Choosing a wine to pair with a crowded meal can be very complicated and, for some, anxiety-inducing. Pile on the added pressure applied to the annual Christmas dinner and it’s enough to give any armchair sommelier a heart attack. But this needn’t be the case.
The best answer to some food and wine pairing questions is the simplest: go with what the room really fancies. Christmas is stressful enough as it is, and you’ve got every other meal of the year to agonise over whether or not the curry was too spicy for the Pinot Gris. That being said, if you do want to make some pairing magic happen during the festive period, look past the turkey and try to identify which elements of the meal are providing the sharpest corners to play with.
Let’s look at the cranberry sauce. It’s sweet, sticky, deliciously tangy, and the eternal solution to dry turkeys the world over. God bless cranberry sauce. Many wine writers and sommeliers recommend you pick a wine to echo and amplify the characteristic cranberry note: think light-bodied reds, such as fruity New World Pinot Noir, unpretentious Spanish Garnacha, or even the trendy Carignan.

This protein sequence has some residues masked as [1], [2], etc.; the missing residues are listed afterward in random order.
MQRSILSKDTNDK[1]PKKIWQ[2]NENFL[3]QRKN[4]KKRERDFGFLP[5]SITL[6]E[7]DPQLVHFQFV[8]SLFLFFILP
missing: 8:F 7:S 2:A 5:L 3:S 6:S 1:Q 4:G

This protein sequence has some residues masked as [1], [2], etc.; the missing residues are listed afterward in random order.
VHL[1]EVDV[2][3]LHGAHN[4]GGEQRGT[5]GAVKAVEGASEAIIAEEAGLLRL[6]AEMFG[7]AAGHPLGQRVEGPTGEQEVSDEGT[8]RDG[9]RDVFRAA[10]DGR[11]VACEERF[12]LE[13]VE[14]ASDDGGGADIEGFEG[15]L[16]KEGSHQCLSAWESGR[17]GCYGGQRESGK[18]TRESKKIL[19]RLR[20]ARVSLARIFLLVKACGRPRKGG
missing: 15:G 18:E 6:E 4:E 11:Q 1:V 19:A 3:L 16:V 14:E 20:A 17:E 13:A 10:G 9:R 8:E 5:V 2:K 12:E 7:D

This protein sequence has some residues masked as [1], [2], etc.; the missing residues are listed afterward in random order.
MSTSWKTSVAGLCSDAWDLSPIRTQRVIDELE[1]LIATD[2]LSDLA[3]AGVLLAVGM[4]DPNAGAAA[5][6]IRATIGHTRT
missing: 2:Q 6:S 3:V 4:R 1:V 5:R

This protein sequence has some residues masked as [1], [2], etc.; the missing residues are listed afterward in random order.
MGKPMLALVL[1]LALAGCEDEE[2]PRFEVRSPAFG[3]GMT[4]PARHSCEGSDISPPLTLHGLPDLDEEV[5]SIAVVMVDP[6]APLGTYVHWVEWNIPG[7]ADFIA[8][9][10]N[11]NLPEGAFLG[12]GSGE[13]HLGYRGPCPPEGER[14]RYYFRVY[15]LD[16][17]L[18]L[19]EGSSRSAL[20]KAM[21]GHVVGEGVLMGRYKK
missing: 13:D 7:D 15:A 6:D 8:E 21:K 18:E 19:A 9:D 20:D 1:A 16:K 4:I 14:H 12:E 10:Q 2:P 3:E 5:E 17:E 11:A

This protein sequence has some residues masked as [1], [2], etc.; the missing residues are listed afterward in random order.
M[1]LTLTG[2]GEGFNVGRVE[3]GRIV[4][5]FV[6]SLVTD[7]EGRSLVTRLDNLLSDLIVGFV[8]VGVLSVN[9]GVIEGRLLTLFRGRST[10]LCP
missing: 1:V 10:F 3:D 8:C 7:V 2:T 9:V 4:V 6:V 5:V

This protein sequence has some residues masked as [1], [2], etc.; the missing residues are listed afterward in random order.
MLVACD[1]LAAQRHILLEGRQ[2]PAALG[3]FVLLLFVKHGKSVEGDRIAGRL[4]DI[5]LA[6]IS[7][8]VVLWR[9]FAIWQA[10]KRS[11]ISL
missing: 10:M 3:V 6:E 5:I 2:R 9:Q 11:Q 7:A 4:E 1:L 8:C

The other things to think about are sausages, bacon-wrapped or not. Always a family favourite, these salty, fatty, succulent little treats pack much more flavour than turkey breast, so they should be towards the front of your mind when choosing wines. Again, the lightly herbed sausages will play well with medium-bodied, old-world reds with a herbaceous character, such as decent Italian reds. For me, the combination of high acid, bright red fruit, and a herby, saline note in these wines strikes the perfect balance between the stuffing, sausages, turkey, chestnuts and all their company.
All this being said, we have a confession to make. It’s no secret that Nickolls & Perks love a bit of Bordeaux. We’ve even won awards for selling it. And if they gave away awards for drinking it, at Christmas time or otherwise, we’d have won those too. No Christmas dinner is complete without it, and as mentioned above, the most important thing when pairing wine isn’t the food, but the mood. At Christmas time, we’re in the mood to drink Bordeaux. Catching a good bottle in its prime is symphonic: you have fruit, acid, and umami in the glass, all begging to get out and play with everything on your piled-on plate.
Whether you’re playing it safe or experimenting with your wine choices this Christmas, the important thing is to have fun with it – and make sure you stock plenty in!
- Joe Collier